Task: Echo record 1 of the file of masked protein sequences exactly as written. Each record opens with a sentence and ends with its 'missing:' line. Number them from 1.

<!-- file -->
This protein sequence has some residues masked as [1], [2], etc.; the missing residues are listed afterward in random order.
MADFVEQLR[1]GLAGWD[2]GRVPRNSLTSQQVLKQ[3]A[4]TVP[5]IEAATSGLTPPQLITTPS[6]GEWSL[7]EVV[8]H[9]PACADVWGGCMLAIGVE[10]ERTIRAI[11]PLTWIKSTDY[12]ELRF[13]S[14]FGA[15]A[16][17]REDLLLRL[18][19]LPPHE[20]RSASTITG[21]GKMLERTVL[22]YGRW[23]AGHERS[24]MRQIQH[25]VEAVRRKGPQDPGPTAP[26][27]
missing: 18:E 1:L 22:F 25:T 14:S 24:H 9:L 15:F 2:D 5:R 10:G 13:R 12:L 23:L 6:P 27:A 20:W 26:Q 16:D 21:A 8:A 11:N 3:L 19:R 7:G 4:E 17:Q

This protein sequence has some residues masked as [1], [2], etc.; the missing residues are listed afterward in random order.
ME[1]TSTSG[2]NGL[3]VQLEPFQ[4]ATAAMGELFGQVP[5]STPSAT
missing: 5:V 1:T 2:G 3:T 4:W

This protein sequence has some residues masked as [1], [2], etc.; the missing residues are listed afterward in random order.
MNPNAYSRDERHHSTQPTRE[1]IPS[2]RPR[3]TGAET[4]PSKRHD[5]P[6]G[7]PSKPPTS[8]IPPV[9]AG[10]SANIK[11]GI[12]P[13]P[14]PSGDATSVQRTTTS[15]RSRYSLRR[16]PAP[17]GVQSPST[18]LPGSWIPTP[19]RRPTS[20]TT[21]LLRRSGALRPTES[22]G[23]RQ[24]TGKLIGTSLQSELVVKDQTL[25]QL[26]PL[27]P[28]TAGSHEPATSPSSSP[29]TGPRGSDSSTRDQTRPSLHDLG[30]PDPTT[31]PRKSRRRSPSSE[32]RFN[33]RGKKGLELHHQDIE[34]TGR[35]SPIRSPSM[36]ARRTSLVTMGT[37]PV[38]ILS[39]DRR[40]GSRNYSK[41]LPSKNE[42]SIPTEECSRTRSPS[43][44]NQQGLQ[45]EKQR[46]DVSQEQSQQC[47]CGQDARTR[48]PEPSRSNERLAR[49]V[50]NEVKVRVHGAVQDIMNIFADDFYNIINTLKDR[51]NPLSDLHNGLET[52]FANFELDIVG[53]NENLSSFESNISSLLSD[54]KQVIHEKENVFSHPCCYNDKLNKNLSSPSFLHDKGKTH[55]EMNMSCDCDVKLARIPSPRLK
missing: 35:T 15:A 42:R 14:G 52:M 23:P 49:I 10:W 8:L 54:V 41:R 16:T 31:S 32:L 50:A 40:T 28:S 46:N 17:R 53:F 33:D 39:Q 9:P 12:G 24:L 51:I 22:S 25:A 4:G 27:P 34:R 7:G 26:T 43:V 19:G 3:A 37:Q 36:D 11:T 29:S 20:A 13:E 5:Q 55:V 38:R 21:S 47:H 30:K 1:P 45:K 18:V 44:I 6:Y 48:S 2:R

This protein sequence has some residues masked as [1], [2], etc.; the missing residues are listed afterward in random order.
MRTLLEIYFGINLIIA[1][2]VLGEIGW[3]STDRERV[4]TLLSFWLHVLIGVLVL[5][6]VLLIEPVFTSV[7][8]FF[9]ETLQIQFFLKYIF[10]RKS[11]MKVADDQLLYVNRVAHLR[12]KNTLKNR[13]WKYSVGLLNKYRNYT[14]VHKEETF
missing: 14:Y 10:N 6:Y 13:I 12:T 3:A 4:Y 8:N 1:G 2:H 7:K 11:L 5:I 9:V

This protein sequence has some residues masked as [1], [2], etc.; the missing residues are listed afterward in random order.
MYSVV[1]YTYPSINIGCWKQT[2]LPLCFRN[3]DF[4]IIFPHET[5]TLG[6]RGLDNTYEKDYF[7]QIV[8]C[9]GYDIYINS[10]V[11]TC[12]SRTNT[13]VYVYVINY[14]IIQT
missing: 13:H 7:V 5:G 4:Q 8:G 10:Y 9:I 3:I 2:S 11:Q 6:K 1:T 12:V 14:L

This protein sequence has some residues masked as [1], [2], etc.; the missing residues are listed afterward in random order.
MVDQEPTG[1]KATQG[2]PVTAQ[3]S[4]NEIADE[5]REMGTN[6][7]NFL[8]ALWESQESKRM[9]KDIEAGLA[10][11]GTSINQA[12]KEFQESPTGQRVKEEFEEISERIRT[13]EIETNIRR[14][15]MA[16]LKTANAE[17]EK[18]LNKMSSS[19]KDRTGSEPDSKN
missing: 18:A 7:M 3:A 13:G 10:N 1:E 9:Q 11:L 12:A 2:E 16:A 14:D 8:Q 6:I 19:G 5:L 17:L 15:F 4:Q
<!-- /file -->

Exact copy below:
This protein sequence has some residues masked as [1], [2], etc.; the missing residues are listed afterward in random order.
MADFVEQLR[1]GLAGWD[2]GRVPRNSLTSQQVLKQ[3]A[4]TVP[5]IEAATSGLTPPQLITTPS[6]GEWSL[7]EVV[8]H[9]PACADVWGGCMLAIGVE[10]ERTIRAI[11]PLTWIKSTDY[12]ELRF[13]S[14]FGA[15]A[16][17]REDLLLRL[18][19]LPPHE[20]RSASTITG[21]GKMLERTVL[22]YGRW[23]AGHERS[24]MRQIQH[25]VEAVRRKGPQDPGPTAP[26][27]
missing: 18:E 1:L 22:F 25:T 14:S 24:H 9:L 15:F 2:D 5:R 10:G 13:R 12:L 23:L 6:P 27:A 20:W 26:Q 16:D 21:A 8:A 11:N 3:L 19:R 7:G 4:E 17:Q